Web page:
90.3 WBHM Birmingham-- For many gays and lesbians, coming out is an overwhelming experience. They face, family, friends, coworkers and sometimes the most daunting of all, their church. The message delivered from the pulpit leaves many at spiritual crossroads. Some feel obligated to be someone they're not. Others try to decide what part of their spirituality to keep and what to discard. Les Lovoy reports on how this faith journey affects gay men and women and their families.

Michael Jordan is senior pastor at New Era Baptist Church in Birmingham. Jordon is unwavering about one thing. When talking about homosexuality, he squints his eyes, clasps his hands and leans forward to make sure you get his message.

"It's like any other sin. Some say, well, we're born with these homosexual propensities or nature. That can be true. Homosexuality can be a generational curse, just like lying, stealing, jealousy, hate, fornicating or whatever, adultery. But, that's why when you get to the scriptures, you talk about, if you can be born a certain way, doesn't mean God made you like that."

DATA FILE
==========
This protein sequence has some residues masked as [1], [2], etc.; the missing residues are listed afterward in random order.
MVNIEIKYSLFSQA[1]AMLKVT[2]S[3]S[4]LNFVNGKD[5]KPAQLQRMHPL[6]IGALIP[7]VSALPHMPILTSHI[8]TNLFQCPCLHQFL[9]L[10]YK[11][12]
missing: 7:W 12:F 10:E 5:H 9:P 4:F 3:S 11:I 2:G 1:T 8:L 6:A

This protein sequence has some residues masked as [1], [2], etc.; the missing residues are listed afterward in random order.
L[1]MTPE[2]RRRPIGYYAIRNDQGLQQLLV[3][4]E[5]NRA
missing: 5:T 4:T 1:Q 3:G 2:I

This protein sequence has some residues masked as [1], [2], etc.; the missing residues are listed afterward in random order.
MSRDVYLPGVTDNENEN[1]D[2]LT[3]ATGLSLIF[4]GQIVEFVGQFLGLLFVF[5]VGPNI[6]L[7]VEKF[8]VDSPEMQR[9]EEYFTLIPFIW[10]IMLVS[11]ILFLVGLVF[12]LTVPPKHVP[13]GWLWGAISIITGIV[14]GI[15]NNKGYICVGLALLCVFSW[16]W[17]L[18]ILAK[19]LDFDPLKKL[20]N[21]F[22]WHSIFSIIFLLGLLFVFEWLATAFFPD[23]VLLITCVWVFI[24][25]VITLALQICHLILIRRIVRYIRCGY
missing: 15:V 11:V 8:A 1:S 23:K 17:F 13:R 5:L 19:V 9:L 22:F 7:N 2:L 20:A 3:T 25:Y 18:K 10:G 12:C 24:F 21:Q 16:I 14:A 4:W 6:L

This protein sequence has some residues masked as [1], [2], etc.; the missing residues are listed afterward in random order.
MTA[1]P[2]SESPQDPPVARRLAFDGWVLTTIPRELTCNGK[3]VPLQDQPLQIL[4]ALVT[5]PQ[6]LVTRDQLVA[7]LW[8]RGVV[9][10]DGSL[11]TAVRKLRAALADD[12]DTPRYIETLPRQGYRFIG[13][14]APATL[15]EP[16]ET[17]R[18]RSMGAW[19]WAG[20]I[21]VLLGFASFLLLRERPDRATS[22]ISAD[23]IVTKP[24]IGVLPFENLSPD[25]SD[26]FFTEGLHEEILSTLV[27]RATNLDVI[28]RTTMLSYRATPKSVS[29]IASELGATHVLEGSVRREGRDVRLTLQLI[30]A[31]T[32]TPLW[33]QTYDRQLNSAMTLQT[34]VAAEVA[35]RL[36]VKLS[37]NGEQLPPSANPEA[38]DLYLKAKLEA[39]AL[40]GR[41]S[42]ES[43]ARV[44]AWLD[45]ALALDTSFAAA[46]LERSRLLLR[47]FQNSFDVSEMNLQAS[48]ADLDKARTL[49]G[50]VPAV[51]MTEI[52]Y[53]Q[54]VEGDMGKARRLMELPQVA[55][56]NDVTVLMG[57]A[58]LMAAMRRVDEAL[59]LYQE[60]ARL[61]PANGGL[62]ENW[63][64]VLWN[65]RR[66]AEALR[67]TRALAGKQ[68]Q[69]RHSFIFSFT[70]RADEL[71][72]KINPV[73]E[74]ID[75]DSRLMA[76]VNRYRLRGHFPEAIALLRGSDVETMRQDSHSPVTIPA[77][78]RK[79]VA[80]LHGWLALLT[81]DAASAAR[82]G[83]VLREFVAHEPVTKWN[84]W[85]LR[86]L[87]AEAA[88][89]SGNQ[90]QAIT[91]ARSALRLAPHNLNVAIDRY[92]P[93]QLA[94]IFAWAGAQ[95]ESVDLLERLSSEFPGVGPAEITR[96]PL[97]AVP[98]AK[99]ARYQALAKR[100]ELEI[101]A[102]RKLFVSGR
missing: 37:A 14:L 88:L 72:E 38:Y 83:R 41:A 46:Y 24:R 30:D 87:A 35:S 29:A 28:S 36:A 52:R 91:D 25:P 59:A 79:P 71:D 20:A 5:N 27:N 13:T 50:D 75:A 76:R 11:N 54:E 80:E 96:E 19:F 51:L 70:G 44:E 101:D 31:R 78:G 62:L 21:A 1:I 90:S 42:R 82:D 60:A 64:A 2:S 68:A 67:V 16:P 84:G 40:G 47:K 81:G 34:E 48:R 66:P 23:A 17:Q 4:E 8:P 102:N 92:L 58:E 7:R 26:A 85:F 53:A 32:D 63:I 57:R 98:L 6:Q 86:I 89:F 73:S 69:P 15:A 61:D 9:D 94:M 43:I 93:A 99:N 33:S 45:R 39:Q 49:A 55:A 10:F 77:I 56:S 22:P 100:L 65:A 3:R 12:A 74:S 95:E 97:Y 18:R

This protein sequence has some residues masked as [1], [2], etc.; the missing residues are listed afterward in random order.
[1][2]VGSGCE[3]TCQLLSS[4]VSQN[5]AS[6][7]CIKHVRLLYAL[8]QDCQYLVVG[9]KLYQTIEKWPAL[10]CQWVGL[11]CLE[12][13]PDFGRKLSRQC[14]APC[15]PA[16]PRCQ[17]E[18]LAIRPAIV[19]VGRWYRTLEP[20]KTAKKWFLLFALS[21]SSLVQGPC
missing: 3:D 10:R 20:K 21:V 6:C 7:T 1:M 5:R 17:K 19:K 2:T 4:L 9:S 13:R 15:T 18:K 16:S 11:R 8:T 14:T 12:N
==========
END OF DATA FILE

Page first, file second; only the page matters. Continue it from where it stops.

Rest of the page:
Many gay men and women grew up listening to clergy like Jordan, who believe homosexuality is a sin. Birmingham resident Ty Thornton is gay. He was raised a conservative Baptist, and in the tenth grade he left home to attend the Academy of Religion. Later, he attended Bob Jones University, in Greenville South Carolina, where he earned a music degree. His love of music and hymns drew him closer to the church. Its views on homosexuality drove him away.

"I don't remember the year, but I remember sitting in chapel and hearing the president of the university say, sissies deserve to be taken out behind the gym and beaten up. So, that's kind of the mental image I had growing up and how gay people should be treated.

It's difficult, but Thornton attends service church regularly. He plays piano and organ for several local congregations. Sitting at his piano in the his book-lined study in his townhome, Thorton says the music is what keeps him going.